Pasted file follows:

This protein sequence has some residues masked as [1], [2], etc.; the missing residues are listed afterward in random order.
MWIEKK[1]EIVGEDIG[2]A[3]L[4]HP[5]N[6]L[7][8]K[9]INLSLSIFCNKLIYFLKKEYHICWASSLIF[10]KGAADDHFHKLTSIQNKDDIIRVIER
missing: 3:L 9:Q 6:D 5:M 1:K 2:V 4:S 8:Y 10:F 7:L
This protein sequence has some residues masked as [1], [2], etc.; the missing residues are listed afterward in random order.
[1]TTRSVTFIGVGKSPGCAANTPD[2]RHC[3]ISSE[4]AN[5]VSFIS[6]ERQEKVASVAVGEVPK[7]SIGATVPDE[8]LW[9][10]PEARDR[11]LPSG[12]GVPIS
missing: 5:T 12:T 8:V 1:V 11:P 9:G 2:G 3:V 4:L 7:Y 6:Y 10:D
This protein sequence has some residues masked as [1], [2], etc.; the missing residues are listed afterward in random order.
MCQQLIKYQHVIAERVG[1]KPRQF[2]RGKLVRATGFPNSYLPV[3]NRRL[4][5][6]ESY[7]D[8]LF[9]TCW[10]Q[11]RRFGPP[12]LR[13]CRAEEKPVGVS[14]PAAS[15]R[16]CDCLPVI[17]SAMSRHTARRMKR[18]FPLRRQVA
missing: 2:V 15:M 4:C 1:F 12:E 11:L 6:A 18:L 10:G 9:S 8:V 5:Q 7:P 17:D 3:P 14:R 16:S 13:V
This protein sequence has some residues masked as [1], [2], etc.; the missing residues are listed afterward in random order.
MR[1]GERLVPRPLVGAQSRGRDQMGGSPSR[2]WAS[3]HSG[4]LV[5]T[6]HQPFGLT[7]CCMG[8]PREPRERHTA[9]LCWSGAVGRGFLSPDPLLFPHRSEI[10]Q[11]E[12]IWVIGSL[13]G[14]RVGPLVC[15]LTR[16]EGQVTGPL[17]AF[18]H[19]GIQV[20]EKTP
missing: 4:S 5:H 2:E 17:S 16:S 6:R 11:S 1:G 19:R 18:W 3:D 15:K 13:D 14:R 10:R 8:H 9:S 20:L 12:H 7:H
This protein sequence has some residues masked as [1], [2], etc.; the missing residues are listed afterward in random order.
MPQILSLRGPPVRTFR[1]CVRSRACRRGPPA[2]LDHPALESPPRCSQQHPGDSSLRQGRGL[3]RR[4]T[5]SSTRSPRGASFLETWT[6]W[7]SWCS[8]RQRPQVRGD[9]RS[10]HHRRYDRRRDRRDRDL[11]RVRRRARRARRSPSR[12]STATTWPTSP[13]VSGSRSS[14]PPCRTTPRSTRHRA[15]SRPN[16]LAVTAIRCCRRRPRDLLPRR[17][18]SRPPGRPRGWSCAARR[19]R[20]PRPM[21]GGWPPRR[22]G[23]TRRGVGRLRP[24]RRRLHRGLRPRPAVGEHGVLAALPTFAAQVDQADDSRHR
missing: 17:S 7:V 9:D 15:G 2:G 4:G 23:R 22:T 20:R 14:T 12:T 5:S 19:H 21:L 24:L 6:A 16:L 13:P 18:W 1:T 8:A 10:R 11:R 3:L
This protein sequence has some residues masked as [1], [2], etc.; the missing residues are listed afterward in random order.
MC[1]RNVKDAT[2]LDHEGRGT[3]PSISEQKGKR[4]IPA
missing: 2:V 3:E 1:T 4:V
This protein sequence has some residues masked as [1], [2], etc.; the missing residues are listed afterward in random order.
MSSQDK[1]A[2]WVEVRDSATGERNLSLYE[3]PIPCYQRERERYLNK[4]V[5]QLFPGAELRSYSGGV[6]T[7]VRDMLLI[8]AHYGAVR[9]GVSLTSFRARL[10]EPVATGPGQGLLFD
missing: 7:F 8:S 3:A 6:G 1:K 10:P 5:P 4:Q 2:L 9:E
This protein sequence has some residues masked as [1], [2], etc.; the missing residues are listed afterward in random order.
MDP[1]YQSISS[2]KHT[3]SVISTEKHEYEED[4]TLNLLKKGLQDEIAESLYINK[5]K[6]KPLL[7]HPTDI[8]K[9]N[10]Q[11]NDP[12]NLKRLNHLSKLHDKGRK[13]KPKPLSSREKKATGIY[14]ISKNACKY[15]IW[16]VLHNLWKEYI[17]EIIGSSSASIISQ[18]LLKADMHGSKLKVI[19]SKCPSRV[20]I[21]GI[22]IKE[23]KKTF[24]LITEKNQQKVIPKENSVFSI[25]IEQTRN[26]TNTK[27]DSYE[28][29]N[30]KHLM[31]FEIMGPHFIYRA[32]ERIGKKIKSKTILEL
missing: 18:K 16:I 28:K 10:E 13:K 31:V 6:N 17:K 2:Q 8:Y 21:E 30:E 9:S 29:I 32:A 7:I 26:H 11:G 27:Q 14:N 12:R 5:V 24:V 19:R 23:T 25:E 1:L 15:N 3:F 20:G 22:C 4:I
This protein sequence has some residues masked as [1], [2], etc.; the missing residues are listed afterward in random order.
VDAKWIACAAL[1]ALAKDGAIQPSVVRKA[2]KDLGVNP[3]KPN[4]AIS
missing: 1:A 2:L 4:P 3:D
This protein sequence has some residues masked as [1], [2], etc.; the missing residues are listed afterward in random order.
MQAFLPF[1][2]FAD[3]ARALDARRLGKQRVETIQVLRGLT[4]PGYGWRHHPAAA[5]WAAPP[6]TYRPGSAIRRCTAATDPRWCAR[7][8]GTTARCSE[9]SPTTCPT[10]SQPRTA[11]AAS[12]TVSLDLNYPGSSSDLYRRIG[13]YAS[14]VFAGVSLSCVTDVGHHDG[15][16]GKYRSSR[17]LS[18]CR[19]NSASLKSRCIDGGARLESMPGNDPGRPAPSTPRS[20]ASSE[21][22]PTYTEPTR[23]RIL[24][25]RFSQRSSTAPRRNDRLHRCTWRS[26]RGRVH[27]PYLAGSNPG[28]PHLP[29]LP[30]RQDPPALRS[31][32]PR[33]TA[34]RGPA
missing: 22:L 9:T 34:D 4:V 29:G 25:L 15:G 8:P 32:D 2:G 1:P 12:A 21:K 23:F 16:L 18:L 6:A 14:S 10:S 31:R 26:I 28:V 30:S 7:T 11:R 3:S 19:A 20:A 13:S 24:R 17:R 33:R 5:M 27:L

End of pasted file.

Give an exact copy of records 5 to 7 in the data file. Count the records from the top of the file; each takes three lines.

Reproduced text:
This protein sequence has some residues masked as [1], [2], etc.; the missing residues are listed afterward in random order.
MPQILSLRGPPVRTFR[1]CVRSRACRRGPPA[2]LDHPALESPPRCSQQHPGDSSLRQGRGL[3]RR[4]T[5]SSTRSPRGASFLETWT[6]W[7]SWCS[8]RQRPQVRGD[9]RS[10]HHRRYDRRRDRRDRDL[11]RVRRRARRARRSPSR[12]STATTWPTSP[13]VSGSRSS[14]PPCRTTPRSTRHRA[15]SRPN[16]LAVTAIRCCRRRPRDLLPRR[17][18]SRPPGRPRGWSCAARR[19]R[20]PRPM[21]GGWPPRR[22]G[23]TRRGVGRLRP[24]RRRLHRGLRPRPAVGEHGVLAALPTFAAQVDQADDSRHR
missing: 17:S 7:V 9:D 15:G 2:G 4:G 23:R 22:T 20:R 14:T 12:T 5:S 19:H 21:L 24:L 6:A 16:L 13:P 18:W 1:T 8:A 10:R 11:R 3:L
This protein sequence has some residues masked as [1], [2], etc.; the missing residues are listed afterward in random order.
MC[1]RNVKDAT[2]LDHEGRGT[3]PSISEQKGKR[4]IPA
missing: 2:V 3:E 1:T 4:V
This protein sequence has some residues masked as [1], [2], etc.; the missing residues are listed afterward in random order.
MSSQDK[1]A[2]WVEVRDSATGERNLSLYE[3]PIPCYQRERERYLNK[4]V[5]QLFPGAELRSYSGGV[6]T[7]VRDMLLI[8]AHYGAVR[9]GVSLTSFRARL[10]EPVATGPGQGLLFD
missing: 7:F 8:S 3:A 6:G 1:K 10:P 5:P 4:Q 2:L 9:E